The first Jessie’s Community Garden was installed in the spring of 2011 on the grounds of the Jewish Federation of Greater Hartford, close to the kosher food pantry of the Jewish Family Services of Greater Hartford (JFS). Since then, the gardens have been installed on the grounds of synagogues and Jewish agencies all across the Hartford area. This fall, the 10th edible Jessie’s Community Garden was installed on Beth Sholom B’nai Israel (BSBI) in Manchester.
Established in 2010 by MIchelle and Dane Kostin of West Hartford in memory of their daughter Jessica Kostin, with the support of the Jewish Federation, the gardens’ fresh fruits and vegetables supply the JFS Kosher Food pantry as well as other food pantries throughout the greater Hartford area. The gardens bring awareness of sustainable farming, offer hands-on learning and have become therapeutic outlets for Hartford residents.
The first of the 10 Jessie’s Community Gardens to be installed in the fall – all the others were spring projects – BSBI is now in the process of deciding whether to do a cool-frame planting this fall and harvest that at the end of the winter or, alternatively, to plant in the spring. The shul’s congregants, including its Hebrew School children, will tend the garden and then harvest in the summer and fall. The vegetables produced will be donated to the Manchester Area Conference of Churches’ food pantry in Manchester and to the Hockanum Valley Community Council’s food pantry in Vernon.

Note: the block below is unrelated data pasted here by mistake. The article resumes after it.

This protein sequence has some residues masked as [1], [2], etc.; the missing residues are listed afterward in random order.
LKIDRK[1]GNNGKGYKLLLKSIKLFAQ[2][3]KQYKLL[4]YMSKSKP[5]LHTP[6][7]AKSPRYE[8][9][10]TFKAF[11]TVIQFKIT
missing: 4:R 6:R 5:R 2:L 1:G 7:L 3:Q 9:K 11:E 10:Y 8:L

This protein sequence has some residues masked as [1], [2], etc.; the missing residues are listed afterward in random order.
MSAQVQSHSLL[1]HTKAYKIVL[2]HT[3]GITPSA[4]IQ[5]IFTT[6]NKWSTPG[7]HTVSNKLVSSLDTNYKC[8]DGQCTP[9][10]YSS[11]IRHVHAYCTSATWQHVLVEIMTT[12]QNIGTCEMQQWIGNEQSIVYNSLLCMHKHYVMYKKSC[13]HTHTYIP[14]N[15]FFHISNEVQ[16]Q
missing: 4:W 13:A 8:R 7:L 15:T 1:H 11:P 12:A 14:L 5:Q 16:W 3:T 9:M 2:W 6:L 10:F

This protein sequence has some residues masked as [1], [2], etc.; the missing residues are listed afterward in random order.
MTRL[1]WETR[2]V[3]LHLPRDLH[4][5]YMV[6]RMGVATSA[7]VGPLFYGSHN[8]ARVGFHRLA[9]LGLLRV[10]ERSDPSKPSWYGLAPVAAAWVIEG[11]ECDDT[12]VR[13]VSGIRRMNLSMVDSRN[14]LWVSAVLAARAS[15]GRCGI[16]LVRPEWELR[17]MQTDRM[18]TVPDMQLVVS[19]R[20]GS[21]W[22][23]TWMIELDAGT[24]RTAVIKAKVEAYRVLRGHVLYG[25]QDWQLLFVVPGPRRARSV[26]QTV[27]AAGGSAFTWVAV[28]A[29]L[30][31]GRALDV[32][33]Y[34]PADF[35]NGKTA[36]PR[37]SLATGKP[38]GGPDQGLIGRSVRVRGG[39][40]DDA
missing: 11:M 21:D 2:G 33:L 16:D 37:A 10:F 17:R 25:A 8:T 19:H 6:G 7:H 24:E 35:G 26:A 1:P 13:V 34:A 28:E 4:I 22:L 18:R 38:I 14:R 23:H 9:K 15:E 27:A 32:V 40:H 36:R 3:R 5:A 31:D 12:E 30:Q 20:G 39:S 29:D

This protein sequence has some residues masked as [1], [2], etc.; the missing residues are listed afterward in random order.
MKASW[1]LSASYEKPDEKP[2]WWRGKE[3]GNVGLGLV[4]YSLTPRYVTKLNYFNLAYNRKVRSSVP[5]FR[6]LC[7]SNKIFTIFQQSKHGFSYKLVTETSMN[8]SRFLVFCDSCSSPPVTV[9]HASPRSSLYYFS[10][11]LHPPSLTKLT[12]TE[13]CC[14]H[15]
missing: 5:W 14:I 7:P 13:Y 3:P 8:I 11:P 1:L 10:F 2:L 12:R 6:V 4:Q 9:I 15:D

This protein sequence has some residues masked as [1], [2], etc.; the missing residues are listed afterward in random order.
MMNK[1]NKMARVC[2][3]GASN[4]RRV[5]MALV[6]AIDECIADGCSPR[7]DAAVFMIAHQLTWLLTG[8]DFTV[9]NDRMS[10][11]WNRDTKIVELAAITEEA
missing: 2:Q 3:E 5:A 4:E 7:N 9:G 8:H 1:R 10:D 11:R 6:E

“This is such a wonderful opportunity for our synagogue in that it can involve all ages. It is something new for us to try, and the end result is a mitzvah to help our local communities,” says Laurie Bayer, vice president of the synagogue’s Social Action Committee.
Rabbi Richard Plavin, BSBI’s spiritual leader, sees the project as a “garden” of mitzvoth.
“Our community garden project gives us the opportunity to fulfill several mitzvoth,” he notes. “In Genesis 2:8 the Torah tells us, ‘The Lord God planted a garden in Eden, in the east.’ The rabbis tell us that ‘as God is compassionate, so should we be compassionate,’ in other words, we are to imitate God to sanctify our lives. So, as God planted a garden in the east, we do the same. Then in 2:15, the text tells us that God took man and placed him in the garden ‘to till it and tend it.’ We went further, we placed both men and women, not to mention boys and girls, in our garden. We look forward now to the spring when our labors will bear fruit (and vegetables) and we will fulfill the mitzvah of feeding the hungry. To all our gardeners, we say ‘Tizku l’mitzvot’ – may you have the merit of fulfilling many mitzvot.”